# How to solve the inequality of $x^2 + 2x + 4 > 0$

I'm reading Calculus with Analytic Geometry and in a problem in the first chapter (page 6)

Solve the following inequalities
$x^2 + 2x + 4 > 0$

Apparently, $x^2 + 2x + 4$ has no solution in real numbers for $x$ when the expression is equal to 0. Am I missing something here?

• If it has no real solutions, since the strongest coefficient is positive, the parabola is always above the X axis, hence the inequality is true for every value of $x$. – barak manos Feb 7 '15 at 13:19
• Since the expression on the left is never zero, it must be either negative or positive. It can't assume both negative and positive values without also assuming the value $0$ (by continuity--the image must be connected), so it must either be always negative or always positive. Testing a single point provides the result. – MPW Feb 7 '15 at 13:23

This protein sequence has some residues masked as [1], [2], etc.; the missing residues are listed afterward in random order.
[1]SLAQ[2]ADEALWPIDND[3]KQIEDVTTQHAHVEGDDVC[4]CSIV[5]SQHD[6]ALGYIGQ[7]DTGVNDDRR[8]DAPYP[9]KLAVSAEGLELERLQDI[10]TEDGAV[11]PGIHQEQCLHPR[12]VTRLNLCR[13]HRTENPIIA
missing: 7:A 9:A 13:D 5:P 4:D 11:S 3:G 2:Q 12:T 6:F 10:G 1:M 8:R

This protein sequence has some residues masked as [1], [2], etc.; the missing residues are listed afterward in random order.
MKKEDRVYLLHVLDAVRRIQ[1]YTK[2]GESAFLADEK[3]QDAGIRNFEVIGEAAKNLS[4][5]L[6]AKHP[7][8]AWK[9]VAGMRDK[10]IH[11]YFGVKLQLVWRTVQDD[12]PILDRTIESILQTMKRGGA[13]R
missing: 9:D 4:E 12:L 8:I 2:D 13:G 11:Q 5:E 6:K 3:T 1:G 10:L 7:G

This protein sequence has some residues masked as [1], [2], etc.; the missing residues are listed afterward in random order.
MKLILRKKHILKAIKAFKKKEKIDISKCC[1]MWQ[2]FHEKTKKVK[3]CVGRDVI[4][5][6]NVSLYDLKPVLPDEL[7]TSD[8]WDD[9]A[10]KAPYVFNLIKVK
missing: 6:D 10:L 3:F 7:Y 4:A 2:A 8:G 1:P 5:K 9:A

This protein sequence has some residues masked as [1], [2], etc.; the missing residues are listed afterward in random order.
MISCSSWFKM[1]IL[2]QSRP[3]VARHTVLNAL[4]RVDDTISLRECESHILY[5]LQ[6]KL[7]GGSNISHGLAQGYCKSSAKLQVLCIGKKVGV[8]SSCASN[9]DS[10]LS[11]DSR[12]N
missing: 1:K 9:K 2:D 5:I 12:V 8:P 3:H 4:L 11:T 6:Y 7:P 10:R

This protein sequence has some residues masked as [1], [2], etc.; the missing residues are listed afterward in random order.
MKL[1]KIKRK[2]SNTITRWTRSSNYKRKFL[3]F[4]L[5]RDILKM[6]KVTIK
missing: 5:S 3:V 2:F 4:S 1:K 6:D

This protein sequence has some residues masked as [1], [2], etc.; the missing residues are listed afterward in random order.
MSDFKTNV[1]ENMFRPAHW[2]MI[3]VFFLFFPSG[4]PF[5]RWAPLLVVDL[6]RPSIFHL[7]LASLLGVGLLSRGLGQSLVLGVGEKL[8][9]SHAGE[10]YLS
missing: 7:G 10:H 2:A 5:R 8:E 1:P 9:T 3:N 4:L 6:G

$$(x+1)^2+3>0$$
Since the discriminant ($b^2-4ac$) is negative the graph won't touch the x axis. Now, because $a>0$, its always positive.
By the way if $a$ is troubling you then you can substitute any value you want in the equation to check whether it's always positive or negative.
If you compete the square, you see that $$x^2+2x+4=(x+1)^2+3$$. So its graph is an upward opening parabola with vertex at $(-1,3)$. Therefore, the minimum value of $x^2+2x+4$ is 3. Hence, $x^2+2x+4>0$ is true for all real numbers.